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Biological hazard: Soil on sea freight loaded with invasive species

Invasive species are often brought into new regions unintentionally through human activities, posing a threat to native wildlife. If they become established, invasive species can outcompete, prey on, or bring diseases to native species, which might lead to their decline or even extinction. This disrupts the balance of the ecosystem.

The cost of controlling invasive species, and the economic losses they create, can be immense. Some invasive species carry diseases that affect human health. 

It is important to understand how these species are introduced, and why they establish in new places, in order to help prevent their destructive impacts. However, there remains a lack of research in this domain, and many questions remain. 

Biological hazards 

In a collaboration between AgResearch and Better Border Biosecurity (B3), researchers set out to investigate the biological hazards presented by soil found on the external surfaces of sea freight. These included shipping containers and machinery at New Zealand’s sea ports.

The goal was not only to understand this potential biosecurity threat but also to fine-tune measures to prevent the entry and spread of invasive organisms.

What the researchers learned 

The study revealed that soil was present on almost all sea freight, regardless of its origin. This is troubling because soil is a potential carrier of harmful microbes including plant pathogens.

The average amount of soil detected on a single sea container was 5.3 kg, whereas the overall mean weight was 417g. Surprisingly, the majority of this soil was located on the underside of the sea freight.

Invasive organisms 

Mark McNeill of AgResearch, who led the study, noted that while the presence of soil is perhaps not surprising, the presence of live bacteria, fungi, worms, seeds and insects associated with the soil was of greater concern.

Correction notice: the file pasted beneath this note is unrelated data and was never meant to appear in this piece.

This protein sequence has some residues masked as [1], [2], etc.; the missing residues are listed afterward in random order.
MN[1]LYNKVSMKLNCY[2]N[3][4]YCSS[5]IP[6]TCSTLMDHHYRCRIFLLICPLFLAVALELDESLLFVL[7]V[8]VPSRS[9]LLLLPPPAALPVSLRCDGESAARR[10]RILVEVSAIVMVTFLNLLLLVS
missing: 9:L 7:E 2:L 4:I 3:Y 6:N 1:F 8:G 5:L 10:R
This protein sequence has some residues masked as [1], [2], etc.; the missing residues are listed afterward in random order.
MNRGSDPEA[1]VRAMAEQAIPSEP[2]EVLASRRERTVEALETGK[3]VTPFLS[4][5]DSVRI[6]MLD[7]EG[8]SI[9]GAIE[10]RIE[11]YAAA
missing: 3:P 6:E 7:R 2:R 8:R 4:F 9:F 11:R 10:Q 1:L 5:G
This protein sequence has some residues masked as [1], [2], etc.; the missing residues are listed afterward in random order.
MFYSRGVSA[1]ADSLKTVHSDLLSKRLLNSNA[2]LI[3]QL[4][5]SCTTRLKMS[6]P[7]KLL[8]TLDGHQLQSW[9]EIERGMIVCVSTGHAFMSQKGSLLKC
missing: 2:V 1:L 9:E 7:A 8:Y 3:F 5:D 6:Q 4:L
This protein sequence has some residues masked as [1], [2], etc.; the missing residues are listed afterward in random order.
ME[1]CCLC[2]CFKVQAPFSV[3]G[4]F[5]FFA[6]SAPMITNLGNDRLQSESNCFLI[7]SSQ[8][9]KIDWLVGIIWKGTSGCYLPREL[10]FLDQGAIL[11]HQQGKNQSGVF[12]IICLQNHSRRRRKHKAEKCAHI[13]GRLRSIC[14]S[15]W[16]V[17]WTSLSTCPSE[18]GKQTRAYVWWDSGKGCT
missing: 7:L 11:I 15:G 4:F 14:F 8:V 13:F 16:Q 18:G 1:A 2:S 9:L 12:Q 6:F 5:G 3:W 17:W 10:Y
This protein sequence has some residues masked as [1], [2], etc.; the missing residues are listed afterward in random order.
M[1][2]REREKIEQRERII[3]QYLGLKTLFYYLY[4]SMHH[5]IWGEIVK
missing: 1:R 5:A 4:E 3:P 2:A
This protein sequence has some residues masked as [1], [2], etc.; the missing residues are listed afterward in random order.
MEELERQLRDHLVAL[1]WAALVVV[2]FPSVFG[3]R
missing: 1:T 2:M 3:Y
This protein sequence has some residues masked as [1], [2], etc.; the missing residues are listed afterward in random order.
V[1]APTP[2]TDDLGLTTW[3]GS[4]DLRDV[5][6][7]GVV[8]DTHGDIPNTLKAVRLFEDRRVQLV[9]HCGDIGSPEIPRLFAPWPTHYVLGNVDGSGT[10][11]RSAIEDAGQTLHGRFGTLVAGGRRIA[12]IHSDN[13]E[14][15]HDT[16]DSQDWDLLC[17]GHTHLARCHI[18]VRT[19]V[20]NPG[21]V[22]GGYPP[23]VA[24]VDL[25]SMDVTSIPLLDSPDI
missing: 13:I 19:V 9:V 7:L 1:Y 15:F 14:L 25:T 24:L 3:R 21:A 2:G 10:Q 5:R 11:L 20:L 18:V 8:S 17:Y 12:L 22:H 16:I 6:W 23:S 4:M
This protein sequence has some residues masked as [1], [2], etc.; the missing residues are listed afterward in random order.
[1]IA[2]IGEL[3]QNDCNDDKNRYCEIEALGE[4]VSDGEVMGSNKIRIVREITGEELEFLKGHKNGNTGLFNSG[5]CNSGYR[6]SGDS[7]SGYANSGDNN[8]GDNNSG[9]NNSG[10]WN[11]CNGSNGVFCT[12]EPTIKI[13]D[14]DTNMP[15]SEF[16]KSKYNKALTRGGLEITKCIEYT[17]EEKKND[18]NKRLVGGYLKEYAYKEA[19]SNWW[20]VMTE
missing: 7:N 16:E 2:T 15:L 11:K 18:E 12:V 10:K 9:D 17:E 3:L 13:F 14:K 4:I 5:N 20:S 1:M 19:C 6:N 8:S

“Various regulated biosecurity organisms were recovered from the samples, including plant-parasitic worms, seeds, insects and spiders that were not recorded as being present in New Zealand.”

Study implications 

“Not only does the spread of exotic species through these networks represent significant environmental, economic and social costs to natural and agricultural environments if invasive alien species were to establish, a loss of biodiversity is also an expected consequence of invasive alien species establishment,” wrote the researchers.

“For islands, the implications can be significant, as they have high levels of endemism and invasive alien species establishment can lead to extinction of species as well as biodiversity declines.”

An interesting comparison was made to a prior study examining soil contamination on footwear carried by international airline passengers. The comparison revealed that soil on sea freight, although less diverse, still presents a tangible biosecurity threat.

The study highlights the importance of sea freight as a notable entry route for invasive species. Preventative measures, such as pre-departure container cleaning and thorough border inspections are recommended to curb the potential spread of these harmful organisms.

The study is published in the journal NeoBiota.

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